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I have an exercise to a give very rigorous prove to two observations of computation geometry. Obviously there are related. I've tried to prove them and wrote few ideas. Please take a look at them, and fell free to share with us your opinion.

Basic theory for problem 1:

A $q$ is a visible point in polygon $P$, if for every point $p \in P$, the segment $pq$ is entirely in $P$.

Problem 1:

Prove that $q$ is a visible point in polygon $P$, if every vertex $v_{i}$ of polygon $P$ can see $q$.

Proof of problem 1:

In convex polygon every point is defined as visible point, by definition of convex polygon, every segment between points of convex polygon is contained inside convex polygon.

In arbitrary polygon not every point is visible point. If we can separate nonconvex polygon to minimal number of convex polygons all visible point are contained on the line common to all convex polygons (if it exists). So obviously if all visible points placed on the common line they are visible from all vertex of initial nonconvex polygon.

The problem of point visibility related to the art gallery problem,on this case only one guard will be sufficient for the art gallery problem.

Basic theory for problem 2:

Kernel of polygon $P$ is a set of all visible point of $P$.

Problem 2:

Kernel of the polygon $P$ is the intersection of N half-planes.

Proof of problem 2:

To be more precise kernel is a intersection of left half-planes, with reference to a counterclockwise traversal of the boundary. Obviously, each half-plane is convex and the intersection of convex sets is again convex. Therefore by intersection of half-planes of the polygon we get a convex polygon which is contained in initial arbitrary polygon. By previous problem 1 we know that all points of convex polygon are visible points, therefore this convex polygon is a kernel.

I know the proofs are not enough strict and rigorous, fell free to modify them or write new one.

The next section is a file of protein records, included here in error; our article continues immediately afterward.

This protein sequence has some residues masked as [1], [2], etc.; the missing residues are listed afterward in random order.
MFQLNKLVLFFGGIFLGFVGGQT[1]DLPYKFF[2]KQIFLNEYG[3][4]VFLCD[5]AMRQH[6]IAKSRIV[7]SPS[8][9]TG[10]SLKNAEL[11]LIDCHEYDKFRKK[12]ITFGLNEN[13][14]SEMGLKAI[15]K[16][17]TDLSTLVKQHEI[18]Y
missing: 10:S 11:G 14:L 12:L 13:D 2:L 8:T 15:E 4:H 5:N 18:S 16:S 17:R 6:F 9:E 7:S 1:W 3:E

Thank you very much.

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1 Answer

up vote 1 down vote accepted

Problem 1: If $q$ sees every vertex of a polygon $P$ then $q$ sees all of $P$. (This is for simple polygons, it is not true in polygons with holes)

Can you prove that if $q$ sees every vertex of $P$ then $q$ sees all points on the boundary of $P$? Then, using the fact that $q$ sees all edges of $P$, take any point $p$ in $P$. Take the ray $\overrightarrow{qp}$ and note it's intersections with the boundary of $P$, say $r$. There will be exactly 1 such intersection, as otherwise $q$ wouldn't see the farther points. $q$ sees $r$, so the line segment $qr$ is in $P$. Since the segment $qp$ is a subset of $qr$ it must also lie in $P$. Therefore, $q$ sees $p$.

Problem 2: The kernel of a polygon $P$ is the intersection of $N$ half-planes.

From Problem 1, a point $q$ sees all of $P$ if and only if it sees every vertex of $P$. To find the kernel, we want to find all points that see all vertices of $P$. To see each vertex, the point $q$ must see each edge completely. To see each edge completely, $q$ must lie on the inside of the half-plane defined by the edge. Therefore, a point $q$ sees all of $P$ if and only if it is contained in the half-plane defined by each of the $N$ edges. That is, a point $q$ is in the kernel if and only if it is in the intersection of $N$ half-planes.

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Thank you very much!!! Question 1: if q sees every vertex of P then q sees all points on the boundary of P? This is true, because every point on the boundary is the convex combination of endpoints? –  com May 8 '12 at 17:37
Not quite. Take an edge $e = (v_1,v_2)$ of the polygon. Since $q$ sees both $v_1$ and $v_2$, look at the triangle, $qv_1v_2$. The line segment from $q$ to any point on $e$ lies entirely in the triangle. No edge of $P$ can cross the triangle boundary, and because $P$ is simple there are no holes in the triangle. That means that the entire triangle is contained in $P$, and so any line segment from $q$ to $e$ lies in $P$, and $q$ sees $e$. –  Michael Biro May 8 '12 at 18:53
Hmmm, thanks for pointing this out! –  com May 8 '12 at 18:57
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